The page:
Happy Veterans’ Day! In the USA, Veterans’ Day annually falls on November 11. This day is the anniversary of the signing of the armistice, which ended the World War I hostilities between the Allied nations and Germany in 1918. Veterans are thanked for their services to the United States on Veteran’s Day, with speeches and parades across the country.
We’d like to share some facts you may not know about this very-important holiday.
- The holiday began as Armistice Day on Nov. 11, 1919, the first anniversary of the end of World War I.
- In 1926, Congress passed a resolution for an annual observance.
- In 1938, Nov. 11 became a national holiday.
- In 1954, President Dwight D. Eisenhower signed legislation changing the name to Veterans’ Day in order to honor veterans of all American wars.
- On November 11, 1921, an unidentified American soldier killed in the war was buried at Arlington National Cemetery in Washington, D.C. It is called the Tomb of the Unknown Soldier. An official wreath-laying ceremony is held each Veterans’ Day at the Tomb of the Unknown Soldier in Arlington National Cemetery. Usually the president, or another high-ranking government official, lays the wreath on the grave.
- Veterans’ Day should not be confused with Memorial Day. According to the U.S. Department of Veterans Affairs, “Memorial Day (the fourth Monday in May) honors American service members who died in service to their country or as a result of injuries incurred during battle, while Veterans Day pays tribute to all American veterans–living or dead–but especially gives thanks to living veterans who served their country honorably during war or peacetime.”
There are things you can do in your own community to show your thanks and support for the troops. Here are some ideas.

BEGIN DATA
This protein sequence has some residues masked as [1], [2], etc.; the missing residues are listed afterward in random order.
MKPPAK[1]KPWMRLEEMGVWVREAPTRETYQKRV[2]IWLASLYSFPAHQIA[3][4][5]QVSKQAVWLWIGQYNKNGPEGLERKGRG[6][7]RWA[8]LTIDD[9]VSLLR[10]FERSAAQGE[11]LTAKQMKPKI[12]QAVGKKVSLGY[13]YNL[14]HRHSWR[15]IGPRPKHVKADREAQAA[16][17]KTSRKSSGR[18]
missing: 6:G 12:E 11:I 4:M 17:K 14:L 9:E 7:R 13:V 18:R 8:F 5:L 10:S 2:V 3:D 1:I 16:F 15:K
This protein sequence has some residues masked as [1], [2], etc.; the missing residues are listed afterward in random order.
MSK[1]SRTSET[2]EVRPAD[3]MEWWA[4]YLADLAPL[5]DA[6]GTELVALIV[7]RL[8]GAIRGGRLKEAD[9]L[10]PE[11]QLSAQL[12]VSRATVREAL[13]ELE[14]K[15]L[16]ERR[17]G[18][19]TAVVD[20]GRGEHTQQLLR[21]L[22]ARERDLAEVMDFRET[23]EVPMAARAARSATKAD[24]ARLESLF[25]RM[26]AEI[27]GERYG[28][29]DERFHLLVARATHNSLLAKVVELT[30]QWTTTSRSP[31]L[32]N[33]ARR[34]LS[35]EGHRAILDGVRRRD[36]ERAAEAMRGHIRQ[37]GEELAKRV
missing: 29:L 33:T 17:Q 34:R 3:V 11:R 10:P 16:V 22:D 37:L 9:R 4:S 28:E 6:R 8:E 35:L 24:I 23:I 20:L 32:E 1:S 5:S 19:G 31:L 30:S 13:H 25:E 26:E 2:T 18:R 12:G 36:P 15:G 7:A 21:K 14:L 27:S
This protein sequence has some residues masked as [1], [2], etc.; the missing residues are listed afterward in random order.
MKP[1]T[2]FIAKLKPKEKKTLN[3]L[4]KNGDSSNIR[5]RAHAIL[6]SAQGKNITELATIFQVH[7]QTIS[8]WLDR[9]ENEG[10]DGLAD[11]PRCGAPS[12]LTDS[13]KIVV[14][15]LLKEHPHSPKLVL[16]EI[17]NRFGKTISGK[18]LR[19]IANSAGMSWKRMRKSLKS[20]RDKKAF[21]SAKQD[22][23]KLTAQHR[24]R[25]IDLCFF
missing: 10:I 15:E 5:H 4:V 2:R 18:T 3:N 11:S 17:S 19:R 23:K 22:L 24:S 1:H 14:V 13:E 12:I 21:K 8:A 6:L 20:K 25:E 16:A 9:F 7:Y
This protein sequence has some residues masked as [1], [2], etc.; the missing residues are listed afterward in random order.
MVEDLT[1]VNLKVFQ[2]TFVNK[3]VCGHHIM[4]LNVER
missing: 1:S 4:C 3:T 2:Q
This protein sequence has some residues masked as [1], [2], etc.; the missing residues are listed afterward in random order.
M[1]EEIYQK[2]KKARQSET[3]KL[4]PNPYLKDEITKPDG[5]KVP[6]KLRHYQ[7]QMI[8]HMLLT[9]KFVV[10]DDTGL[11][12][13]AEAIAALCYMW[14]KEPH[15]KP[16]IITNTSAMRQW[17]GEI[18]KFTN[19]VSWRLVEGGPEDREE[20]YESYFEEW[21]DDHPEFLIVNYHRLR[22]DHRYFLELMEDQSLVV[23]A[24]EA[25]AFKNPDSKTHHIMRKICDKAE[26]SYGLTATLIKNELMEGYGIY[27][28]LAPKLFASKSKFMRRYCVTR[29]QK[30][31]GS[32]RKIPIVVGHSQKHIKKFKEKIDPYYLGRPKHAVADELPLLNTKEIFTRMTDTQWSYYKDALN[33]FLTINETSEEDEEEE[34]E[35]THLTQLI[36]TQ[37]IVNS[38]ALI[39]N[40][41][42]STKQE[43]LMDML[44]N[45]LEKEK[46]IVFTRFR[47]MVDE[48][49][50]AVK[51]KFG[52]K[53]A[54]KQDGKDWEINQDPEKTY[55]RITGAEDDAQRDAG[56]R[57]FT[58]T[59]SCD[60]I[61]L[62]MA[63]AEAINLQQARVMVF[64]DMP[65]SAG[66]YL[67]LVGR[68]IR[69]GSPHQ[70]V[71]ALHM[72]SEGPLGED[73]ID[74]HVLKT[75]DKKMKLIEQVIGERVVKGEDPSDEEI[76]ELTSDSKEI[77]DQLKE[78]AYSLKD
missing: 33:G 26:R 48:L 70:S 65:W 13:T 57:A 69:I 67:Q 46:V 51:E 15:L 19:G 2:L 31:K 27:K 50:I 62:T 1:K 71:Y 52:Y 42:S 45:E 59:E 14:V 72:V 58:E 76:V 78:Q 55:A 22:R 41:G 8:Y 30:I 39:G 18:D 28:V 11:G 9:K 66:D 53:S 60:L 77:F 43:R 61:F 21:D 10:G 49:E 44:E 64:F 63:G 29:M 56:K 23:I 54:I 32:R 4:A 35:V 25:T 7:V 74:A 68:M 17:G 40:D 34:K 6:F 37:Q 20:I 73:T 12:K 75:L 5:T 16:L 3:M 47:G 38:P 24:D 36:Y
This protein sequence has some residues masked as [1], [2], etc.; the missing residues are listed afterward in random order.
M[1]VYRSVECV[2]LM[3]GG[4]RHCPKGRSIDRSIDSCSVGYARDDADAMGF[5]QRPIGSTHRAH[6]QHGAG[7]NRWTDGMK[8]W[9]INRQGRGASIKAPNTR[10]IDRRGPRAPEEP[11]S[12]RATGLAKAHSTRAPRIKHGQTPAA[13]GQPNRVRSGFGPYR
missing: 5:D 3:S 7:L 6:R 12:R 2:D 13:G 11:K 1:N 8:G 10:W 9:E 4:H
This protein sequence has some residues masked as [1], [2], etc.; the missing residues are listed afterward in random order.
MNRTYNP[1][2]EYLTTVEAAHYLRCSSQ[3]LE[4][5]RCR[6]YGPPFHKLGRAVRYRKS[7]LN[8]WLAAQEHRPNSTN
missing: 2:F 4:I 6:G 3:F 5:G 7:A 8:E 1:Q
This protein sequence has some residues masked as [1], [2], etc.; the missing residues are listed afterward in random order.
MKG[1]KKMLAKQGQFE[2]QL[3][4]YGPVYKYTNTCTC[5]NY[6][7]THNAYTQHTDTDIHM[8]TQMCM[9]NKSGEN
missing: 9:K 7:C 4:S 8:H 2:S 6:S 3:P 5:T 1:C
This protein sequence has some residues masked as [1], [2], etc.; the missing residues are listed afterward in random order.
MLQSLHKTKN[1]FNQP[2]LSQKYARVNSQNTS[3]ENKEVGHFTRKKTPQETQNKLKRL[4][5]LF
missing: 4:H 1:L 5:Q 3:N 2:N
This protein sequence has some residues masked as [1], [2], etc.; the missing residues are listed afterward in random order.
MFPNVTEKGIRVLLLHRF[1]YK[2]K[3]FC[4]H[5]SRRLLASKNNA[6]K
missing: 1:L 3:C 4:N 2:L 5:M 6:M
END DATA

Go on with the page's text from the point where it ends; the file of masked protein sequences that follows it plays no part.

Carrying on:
- Fly our flag outside your home, even if it’s just for one day. If you don’t normally fly the flag, people will realize what it’s all about. If you fly the flag every day, maybe there’s something you can do to make it stand out more, without defacing it.
- If you see a soldier in uniform, take a minute to stop to thank them. They risk their lives for us to enjoy our freedoms. If you know someone who has retired from the service, thank them as well.
- Make a care package to send to the troops overseas. Packages of books, candy, magazines…they’ll enjoy it all. Visit www.anysoldier.com, www.give2thetroops.org, and www.opgratitude.com.
- Write a letter to, and become pen pals with, a soldier stationed overseas right now. Having contact with someone back home in the States is a great reminder and morale booster.
- Donate blood to the Armed Service Blood Program (www.militaryblood.dod.mil). Unlike the Red Cross who gives blood to anyone who needs it, the ASBP is strictly for the United States military.
Regardless of where you stand politically, or where you stand on the war, our veterans and our troops deserve nothing less than your utmost respect every day. This is a day meant to honor them and their sacrifices, but it shouldn’t be limited to just one day. We should do it every day. Remember them. Honor them.